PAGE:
The company's cash reserves rose to $214.2 million by the end of 2013, from $171.4 million in 2012.
For the current year, Wolverine is expecting solid growth in earnings. Investors could reap the rewards of the acquisition in the form of double-digit EPS growth. The adjusted earnings for 2014 are forecast to grow between 10% and 14% from revenue growth of between 3% and 6%.
The company is increasing its investments in some of its leading footwear brands and is eying growth in its e-commerce operations, including dozens of websites. Its growth in Latin America and Asia/Pacific is expected to continue throughout 2014. Moreover, after witnessing stability in its European operations in 2013, the company is expecting growth in the entire Europe, Middle East and Africa region. All of these factors will drive its earnings and revenue growth in 2014.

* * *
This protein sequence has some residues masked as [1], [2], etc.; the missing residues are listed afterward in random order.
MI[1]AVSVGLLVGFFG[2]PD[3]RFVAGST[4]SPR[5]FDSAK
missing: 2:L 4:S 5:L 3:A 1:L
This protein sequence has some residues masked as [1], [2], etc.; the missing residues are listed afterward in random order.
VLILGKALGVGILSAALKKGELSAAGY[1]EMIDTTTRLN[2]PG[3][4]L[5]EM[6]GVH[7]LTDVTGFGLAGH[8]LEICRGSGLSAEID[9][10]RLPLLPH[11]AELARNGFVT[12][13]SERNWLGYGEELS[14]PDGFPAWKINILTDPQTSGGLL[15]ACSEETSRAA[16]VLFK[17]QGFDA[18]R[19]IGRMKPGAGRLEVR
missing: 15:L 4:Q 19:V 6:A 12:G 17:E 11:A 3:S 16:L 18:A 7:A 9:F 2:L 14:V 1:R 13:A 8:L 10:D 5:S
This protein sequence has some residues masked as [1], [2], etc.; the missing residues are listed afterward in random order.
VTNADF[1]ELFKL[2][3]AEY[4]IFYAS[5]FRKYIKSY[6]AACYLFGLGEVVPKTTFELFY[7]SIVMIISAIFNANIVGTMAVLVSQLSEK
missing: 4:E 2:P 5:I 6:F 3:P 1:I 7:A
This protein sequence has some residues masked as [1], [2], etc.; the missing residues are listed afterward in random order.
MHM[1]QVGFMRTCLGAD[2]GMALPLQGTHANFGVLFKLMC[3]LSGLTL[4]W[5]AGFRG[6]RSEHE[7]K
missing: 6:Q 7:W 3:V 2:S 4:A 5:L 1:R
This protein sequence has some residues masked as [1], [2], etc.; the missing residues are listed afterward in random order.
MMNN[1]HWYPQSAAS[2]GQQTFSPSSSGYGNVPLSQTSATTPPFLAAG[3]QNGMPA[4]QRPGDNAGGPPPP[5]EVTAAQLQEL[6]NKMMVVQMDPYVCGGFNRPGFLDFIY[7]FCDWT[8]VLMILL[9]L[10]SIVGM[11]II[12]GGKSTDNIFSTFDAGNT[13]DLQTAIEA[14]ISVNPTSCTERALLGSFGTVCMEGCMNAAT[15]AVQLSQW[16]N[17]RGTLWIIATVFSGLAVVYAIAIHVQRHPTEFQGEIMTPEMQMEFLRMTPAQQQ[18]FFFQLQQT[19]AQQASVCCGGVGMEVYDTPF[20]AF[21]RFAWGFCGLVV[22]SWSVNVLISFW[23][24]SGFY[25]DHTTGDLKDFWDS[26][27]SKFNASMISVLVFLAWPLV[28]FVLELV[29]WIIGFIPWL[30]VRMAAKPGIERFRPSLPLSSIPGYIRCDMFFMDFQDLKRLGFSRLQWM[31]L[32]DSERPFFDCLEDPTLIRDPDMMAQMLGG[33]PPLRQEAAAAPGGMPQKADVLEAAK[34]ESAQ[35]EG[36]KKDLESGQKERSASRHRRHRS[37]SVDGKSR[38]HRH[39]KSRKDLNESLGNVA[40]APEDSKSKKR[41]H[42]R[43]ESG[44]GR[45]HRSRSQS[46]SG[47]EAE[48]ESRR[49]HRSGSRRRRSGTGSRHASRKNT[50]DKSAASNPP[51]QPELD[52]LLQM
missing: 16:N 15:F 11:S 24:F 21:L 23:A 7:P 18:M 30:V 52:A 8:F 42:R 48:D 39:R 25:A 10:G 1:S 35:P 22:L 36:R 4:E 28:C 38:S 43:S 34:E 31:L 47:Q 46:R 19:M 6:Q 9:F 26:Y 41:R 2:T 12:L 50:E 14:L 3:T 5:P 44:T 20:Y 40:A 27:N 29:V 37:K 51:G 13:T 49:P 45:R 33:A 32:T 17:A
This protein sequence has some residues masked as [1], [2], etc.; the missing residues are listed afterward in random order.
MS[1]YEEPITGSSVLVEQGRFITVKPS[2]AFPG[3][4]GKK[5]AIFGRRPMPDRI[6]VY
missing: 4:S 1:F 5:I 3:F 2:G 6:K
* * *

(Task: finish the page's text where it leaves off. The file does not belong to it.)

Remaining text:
In short, Wolverine's earnings growth could outpace its revenues growth in 2014. This would mark a big turnaround for a company whose revenues have been growing faster than its earnings for the last two years.
Although the company's outlook for the full year is positive, its shares could come under pressure in the short term. The company is expecting a decline in earnings for the current quarter. For the first quarter, Wolverine has forecast adjusted earnings of between 28 cents and 30 cents per share, which will be a significant reduction from adjusted earnings of 81 cents per share in thefirst quarter of 2013.
The decline is due to the sluggishness in the retail environment and higher brand investments. Moreover, Easter will also fall three weeks later this year as compared to last year. As a result, the impact of Easter sales, which was included in the first quarter of 2013, will be pushed to the second quarter of 2014.